Feeds

Man could face prison over six second 'extreme porn' clip

Oh, grrrrreat

Security for virtualized datacentres

A man has been warned he faces a custodial sentence after pleading guilty to possession of what prosecutors described as "extreme porn" at Mold Crown Court last week.

Campaigners against the extreme porn law are now waiting with some concern to see what the court decides when the accused, Andrew Robert Holland, of Coedpoeth, Wrexham, Clwyd returns for sentencing in April.

The case started out as high farce. Following a raid by North Wales police last summer, Holland was charged with two offences under ss.63-68 of the Criminal Justice Act 2008.

The first charge centred on an allegation that he had in his possession a clip featuring human-animal sex. This was dropped after the prosecution discovered that the animal in question – a tiger – was actually a CGI-generated spoof, modelled loosely on Tony the Tiger of Frosties fame, and that the tiger finished off his sex act by turning to camera and saying "That beats doing adverts for a living".

The second and more serious charge alleged that Holland had downloaded and viewed a six-second clip of human-on-human extreme porn.

According to Holland, this was sent to him as a joke - he viewed it just once, but made the mistake of not getting round to deleting it.

At the Crown Court in Mold, last week, before Mr Justice Medland, Holland pleaded guilty to a charge of possession, in the expectation that this would count as mitigation and lead to a lighter sentence.

Holland told the Register last week that he was therefore shocked in the extreme to be told to return home pending reports – and that a custodial sentence was "likely".

If this does indeed occur, then the worst fears of campaigners against this law seem set to be realised. This is a stand-alone charge – almost the first of its kind.

For Consenting Adult Action Network (CAAN), National Convenor Clair Lewis said: "Assuming this involves an image of consenting adults – which we believe it to do – we find the idea of sending someone to prison at all for the mere act of possessing an image to be disgraceful and most likely a breach of Human Rights.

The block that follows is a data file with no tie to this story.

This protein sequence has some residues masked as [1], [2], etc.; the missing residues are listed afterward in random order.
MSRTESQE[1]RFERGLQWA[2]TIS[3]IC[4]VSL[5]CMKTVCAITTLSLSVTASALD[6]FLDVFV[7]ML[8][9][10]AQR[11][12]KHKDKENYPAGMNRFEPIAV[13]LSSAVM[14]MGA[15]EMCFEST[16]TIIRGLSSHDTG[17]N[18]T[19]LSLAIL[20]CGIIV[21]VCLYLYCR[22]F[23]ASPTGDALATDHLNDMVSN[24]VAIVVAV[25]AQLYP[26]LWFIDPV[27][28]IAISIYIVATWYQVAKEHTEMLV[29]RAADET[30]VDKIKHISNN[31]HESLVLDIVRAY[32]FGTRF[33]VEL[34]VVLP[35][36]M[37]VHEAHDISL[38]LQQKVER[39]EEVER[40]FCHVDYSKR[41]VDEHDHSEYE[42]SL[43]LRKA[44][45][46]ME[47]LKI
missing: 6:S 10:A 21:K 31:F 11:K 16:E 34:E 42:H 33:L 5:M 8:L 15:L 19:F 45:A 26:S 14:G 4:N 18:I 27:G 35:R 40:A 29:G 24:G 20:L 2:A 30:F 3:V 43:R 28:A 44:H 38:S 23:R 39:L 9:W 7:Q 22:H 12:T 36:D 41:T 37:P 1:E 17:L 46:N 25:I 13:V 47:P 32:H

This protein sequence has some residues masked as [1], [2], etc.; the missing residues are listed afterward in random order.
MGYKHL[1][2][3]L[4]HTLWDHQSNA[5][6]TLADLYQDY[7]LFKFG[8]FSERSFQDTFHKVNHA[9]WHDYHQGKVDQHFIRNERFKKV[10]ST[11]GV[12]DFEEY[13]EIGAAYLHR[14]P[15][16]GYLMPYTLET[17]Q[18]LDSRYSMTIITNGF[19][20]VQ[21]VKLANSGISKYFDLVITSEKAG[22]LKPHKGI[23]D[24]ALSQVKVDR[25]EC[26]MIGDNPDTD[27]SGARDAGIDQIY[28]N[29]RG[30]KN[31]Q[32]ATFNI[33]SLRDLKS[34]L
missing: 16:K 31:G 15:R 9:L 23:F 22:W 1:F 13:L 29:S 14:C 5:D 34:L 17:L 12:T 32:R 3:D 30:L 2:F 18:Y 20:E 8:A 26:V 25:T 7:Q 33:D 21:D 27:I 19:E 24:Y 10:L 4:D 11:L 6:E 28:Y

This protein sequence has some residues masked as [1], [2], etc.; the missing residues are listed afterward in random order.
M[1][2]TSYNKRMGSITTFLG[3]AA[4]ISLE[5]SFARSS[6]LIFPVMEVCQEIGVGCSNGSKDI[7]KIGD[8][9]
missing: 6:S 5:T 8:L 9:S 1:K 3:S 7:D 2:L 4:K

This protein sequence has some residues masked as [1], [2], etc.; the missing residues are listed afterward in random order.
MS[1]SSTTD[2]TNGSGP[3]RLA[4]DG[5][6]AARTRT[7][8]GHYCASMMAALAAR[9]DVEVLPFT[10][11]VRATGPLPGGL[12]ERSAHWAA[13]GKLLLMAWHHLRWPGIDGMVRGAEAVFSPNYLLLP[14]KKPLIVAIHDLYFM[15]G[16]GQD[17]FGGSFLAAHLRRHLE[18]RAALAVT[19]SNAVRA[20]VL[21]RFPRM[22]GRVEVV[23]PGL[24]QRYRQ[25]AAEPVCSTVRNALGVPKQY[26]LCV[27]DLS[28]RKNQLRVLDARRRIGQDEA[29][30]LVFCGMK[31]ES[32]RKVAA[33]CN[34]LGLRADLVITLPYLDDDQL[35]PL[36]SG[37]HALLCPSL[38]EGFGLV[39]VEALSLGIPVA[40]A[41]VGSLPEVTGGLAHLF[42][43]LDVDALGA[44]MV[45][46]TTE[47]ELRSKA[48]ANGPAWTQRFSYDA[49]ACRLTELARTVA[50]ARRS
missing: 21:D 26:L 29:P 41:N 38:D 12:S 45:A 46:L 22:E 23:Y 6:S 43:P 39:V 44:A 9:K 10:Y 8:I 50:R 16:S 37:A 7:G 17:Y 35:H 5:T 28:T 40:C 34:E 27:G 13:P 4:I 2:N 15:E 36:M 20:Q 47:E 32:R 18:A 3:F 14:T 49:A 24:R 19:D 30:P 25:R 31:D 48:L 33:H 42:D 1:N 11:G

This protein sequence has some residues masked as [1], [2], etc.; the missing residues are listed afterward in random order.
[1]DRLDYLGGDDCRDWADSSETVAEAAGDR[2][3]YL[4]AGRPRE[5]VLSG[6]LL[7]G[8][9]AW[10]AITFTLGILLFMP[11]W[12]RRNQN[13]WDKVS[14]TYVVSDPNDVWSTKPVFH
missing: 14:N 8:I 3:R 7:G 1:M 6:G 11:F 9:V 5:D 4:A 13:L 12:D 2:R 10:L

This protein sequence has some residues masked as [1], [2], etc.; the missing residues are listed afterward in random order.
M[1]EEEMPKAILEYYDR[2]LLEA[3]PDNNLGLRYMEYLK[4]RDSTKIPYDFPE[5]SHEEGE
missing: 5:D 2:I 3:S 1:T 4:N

"We will be investigating further and if the authorities are as unreasonable as they appear, we will take further action." ®

Intelligent flash storage arrays

More from The Register

next story
Scrapping the Human Rights Act: What about privacy and freedom of expression?
Justice minister's attack to destroy ability to challenge state
WHY did Sunday Mirror stoop to slurping selfies for smut sting?
Tabloid splashes, MP resigns - but there's a BIG copyright issue here
Hey Brit taxpayers. You just spent £4m on Central London ‘innovation playground’
Catapult me a Mojito, I feel an Digital Innovation coming on
Google hits back at 'Dear Rupert' over search dominance claims
Choc Factory sniffs: 'We're not pirate-lovers - also, you publish The Sun'
EU to accuse Ireland of giving Apple an overly peachy tax deal – report
Probe expected to say single-digit rate was unlawful
Inequality increasing? BOLLOCKS! You heard me: 'Screw the 1%'
There's morality and then there's economics ...
While you queued for an iPhone 6, Apple's Cook sold shares worth $35m
Right before the stock took a 3.8% dive amid bent and broken mobe drama
EU probes Google’s Android omerta again: Talk now, or else
Spill those Android secrets, or we’ll fine you
prev story

Whitepapers

Forging a new future with identity relationship management
Learn about ForgeRock's next generation IRM platform and how it is designed to empower CEOS's and enterprises to engage with consumers.
Storage capacity and performance optimization at Mizuno USA
Mizuno USA turn to Tegile storage technology to solve both their SAN and backup issues.
The next step in data security
With recent increased privacy concerns and computers becoming more powerful, the chance of hackers being able to crack smaller-sized RSA keys increases.
Security for virtualized datacentres
Legacy security solutions are inefficient due to the architectural differences between physical and virtual environments.
A strategic approach to identity relationship management
ForgeRock commissioned Forrester to evaluate companies’ IAM practices and requirements when it comes to customer-facing scenarios versus employee-facing ones.